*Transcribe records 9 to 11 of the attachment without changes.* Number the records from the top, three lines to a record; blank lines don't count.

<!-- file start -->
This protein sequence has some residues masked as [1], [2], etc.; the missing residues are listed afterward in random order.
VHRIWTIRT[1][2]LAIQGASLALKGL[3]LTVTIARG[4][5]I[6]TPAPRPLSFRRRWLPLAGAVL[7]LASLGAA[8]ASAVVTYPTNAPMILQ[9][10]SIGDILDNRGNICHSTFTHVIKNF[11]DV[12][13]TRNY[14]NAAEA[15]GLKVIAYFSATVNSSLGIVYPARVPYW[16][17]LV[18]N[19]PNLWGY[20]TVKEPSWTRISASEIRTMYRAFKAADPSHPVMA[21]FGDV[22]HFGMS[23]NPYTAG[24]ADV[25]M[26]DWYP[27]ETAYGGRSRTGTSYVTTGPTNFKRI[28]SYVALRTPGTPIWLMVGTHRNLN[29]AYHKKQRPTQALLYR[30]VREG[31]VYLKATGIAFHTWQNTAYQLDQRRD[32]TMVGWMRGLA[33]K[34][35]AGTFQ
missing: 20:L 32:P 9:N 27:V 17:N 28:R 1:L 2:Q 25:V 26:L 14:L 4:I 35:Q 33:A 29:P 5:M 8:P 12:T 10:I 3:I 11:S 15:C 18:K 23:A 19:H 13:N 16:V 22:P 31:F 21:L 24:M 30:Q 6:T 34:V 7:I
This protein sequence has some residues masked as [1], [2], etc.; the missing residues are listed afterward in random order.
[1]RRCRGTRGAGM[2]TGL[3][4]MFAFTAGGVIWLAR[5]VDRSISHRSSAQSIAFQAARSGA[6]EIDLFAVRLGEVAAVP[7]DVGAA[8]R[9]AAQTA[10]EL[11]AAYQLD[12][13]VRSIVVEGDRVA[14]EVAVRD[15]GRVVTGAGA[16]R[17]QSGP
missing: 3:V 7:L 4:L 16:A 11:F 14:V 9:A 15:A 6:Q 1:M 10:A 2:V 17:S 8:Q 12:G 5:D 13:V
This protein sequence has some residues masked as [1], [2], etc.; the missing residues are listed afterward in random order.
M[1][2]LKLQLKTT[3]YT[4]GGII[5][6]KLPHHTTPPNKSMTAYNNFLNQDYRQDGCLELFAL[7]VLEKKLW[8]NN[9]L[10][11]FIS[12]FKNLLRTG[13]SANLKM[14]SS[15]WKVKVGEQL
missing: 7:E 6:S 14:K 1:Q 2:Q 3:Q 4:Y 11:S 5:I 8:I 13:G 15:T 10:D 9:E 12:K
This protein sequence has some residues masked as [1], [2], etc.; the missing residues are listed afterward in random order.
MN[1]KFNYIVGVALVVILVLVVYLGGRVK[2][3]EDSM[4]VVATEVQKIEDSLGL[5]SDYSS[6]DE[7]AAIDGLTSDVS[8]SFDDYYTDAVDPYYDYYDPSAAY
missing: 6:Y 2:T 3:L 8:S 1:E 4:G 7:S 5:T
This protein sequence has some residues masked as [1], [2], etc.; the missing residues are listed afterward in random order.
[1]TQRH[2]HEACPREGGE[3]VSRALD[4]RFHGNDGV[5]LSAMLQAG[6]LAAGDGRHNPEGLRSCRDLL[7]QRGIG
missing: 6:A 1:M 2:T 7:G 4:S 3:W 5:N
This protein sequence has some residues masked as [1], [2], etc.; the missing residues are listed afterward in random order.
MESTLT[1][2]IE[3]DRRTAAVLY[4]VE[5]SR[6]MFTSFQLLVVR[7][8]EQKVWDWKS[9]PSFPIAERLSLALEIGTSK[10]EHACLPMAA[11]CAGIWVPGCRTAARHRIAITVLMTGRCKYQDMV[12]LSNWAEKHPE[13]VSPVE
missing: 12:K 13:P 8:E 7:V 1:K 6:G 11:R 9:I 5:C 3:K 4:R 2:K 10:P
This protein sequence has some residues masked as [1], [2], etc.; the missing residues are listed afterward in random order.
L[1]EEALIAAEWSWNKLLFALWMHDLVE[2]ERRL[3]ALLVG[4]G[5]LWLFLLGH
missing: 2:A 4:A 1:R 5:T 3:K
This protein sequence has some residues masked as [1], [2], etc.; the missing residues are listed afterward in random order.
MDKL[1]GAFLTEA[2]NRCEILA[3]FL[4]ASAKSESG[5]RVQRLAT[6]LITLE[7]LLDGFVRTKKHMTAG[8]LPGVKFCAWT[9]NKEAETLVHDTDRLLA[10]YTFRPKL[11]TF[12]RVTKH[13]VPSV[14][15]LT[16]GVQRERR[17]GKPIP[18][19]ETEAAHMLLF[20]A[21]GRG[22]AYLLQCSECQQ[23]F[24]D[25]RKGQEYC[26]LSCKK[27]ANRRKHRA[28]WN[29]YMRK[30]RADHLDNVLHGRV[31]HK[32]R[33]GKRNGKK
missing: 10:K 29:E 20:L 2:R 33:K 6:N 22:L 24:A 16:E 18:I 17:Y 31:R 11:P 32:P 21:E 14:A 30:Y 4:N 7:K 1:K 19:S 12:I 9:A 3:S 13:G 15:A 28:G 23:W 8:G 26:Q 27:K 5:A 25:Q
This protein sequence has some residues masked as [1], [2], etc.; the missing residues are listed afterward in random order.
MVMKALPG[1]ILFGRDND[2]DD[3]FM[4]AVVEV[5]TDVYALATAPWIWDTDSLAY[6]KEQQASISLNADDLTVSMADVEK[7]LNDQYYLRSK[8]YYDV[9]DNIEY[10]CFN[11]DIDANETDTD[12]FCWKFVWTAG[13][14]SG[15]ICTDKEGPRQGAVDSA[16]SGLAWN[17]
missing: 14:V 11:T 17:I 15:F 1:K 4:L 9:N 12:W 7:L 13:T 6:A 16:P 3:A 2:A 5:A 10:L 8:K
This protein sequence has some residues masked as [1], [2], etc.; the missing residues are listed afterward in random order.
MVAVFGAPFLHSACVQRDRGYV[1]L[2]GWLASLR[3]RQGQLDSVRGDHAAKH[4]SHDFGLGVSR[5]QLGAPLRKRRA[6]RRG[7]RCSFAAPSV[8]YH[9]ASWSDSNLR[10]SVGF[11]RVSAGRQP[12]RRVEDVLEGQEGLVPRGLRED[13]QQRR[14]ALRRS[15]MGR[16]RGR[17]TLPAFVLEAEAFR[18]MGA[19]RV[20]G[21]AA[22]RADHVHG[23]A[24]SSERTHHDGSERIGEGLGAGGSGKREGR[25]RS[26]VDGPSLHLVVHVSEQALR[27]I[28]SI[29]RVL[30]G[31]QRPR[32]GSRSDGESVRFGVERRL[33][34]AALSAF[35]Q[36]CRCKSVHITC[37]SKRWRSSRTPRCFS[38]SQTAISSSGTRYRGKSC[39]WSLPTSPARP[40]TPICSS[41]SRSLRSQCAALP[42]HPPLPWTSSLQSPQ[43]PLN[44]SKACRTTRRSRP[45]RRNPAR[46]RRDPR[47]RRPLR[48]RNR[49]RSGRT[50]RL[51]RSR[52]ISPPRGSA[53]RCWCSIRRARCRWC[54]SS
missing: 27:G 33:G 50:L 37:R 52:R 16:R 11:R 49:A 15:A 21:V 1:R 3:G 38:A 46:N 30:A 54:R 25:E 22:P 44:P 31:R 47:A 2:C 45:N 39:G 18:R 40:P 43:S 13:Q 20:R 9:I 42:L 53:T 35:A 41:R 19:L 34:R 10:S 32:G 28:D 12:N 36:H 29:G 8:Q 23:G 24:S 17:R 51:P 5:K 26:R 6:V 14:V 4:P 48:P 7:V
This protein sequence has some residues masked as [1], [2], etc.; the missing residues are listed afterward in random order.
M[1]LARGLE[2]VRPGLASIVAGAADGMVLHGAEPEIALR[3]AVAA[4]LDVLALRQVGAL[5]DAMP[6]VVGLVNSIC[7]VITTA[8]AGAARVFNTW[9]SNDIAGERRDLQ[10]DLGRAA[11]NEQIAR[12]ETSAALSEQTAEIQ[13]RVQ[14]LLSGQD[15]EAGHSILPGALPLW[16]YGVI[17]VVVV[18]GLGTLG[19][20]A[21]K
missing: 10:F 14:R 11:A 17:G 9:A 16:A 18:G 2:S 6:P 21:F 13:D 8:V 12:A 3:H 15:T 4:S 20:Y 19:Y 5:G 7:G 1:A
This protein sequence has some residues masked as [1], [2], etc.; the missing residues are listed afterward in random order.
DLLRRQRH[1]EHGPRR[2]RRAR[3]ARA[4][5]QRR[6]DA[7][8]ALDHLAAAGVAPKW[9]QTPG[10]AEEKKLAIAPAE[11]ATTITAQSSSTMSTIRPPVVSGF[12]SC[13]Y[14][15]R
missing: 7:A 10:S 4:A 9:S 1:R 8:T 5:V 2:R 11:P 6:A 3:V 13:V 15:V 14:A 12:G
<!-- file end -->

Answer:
This protein sequence has some residues masked as [1], [2], etc.; the missing residues are listed afterward in random order.
MVMKALPG[1]ILFGRDND[2]DD[3]FM[4]AVVEV[5]TDVYALATAPWIWDTDSLAY[6]KEQQASISLNADDLTVSMADVEK[7]LNDQYYLRSK[8]YYDV[9]DNIEY[10]CFN[11]DIDANETDTD[12]FCWKFVWTAG[13][14]SG[15]ICTDKEGPRQGAVDSA[16]SGLAWN[17]
missing: 14:V 11:T 17:I 15:F 1:K 4:L 9:N 12:W 7:L 13:T 6:A 16:P 3:A 2:A 5:A 10:L 8:K
This protein sequence has some residues masked as [1], [2], etc.; the missing residues are listed afterward in random order.
MVAVFGAPFLHSACVQRDRGYV[1]L[2]GWLASLR[3]RQGQLDSVRGDHAAKH[4]SHDFGLGVSR[5]QLGAPLRKRRA[6]RRG[7]RCSFAAPSV[8]YH[9]ASWSDSNLR[10]SVGF[11]RVSAGRQP[12]RRVEDVLEGQEGLVPRGLRED[13]QQRR[14]ALRRS[15]MGR[16]RGR[17]TLPAFVLEAEAFR[18]MGA[19]RV[20]G[21]AA[22]RADHVHG[23]A[24]SSERTHHDGSERIGEGLGAGGSGKREGR[25]RS[26]VDGPSLHLVVHVSEQALR[27]I[28]SI[29]RVL[30]G[31]QRPR[32]GSRSDGESVRFGVERRL[33][34]AALSAF[35]Q[36]CRCKSVHITC[37]SKRWRSSRTPRCFS[38]SQTAISSSGTRYRGKSC[39]WSLPTSPARP[40]TPICSS[41]SRSLRSQCAALP[42]HPPLPWTSSLQSPQ[43]PLN[44]SKACRTTRRSRP[45]RRNPAR[46]RRDPR[47]RRPLR[48]RNR[49]RSGRT[50]RL[51]RSR[52]ISPPRGSA[53]RCWCSIRRARCRWC[54]SS
missing: 27:G 33:G 50:L 37:R 52:R 16:R 11:R 49:A 15:A 21:V 1:R 3:G 38:A 46:N 30:A 54:R 25:E 22:P 44:P 31:R 47:A 2:C 45:N 39:G 18:R 40:P 43:S 13:Q 20:R 9:I 42:L 53:T 35:A 41:R 19:L 34:R 10:S 32:G 28:D 12:N 36:H 29:G 8:Q 23:G 24:S 17:R 51:P 5:K 26:R 6:V 14:V 4:P 48:P 7:V
This protein sequence has some residues masked as [1], [2], etc.; the missing residues are listed afterward in random order.
M[1]LARGLE[2]VRPGLASIVAGAADGMVLHGAEPEIALR[3]AVAA[4]LDVLALRQVGAL[5]DAMP[6]VVGLVNSIC[7]VITTA[8]AGAARVFNTW[9]SNDIAGERRDLQ[10]DLGRAA[11]NEQIAR[12]ETSAALSEQTAEIQ[13]RVQ[14]LLSGQD[15]EAGHSILPGALPLW[16]YGVI[17]VVVV[18]GLGTLG[19][20]A[21]K
missing: 10:F 14:R 11:A 17:G 9:A 16:A 18:G 2:S 6:P 21:F 13:D 8:V 12:A 3:H 15:T 4:S 20:Y 19:Y 5:G 7:G 1:A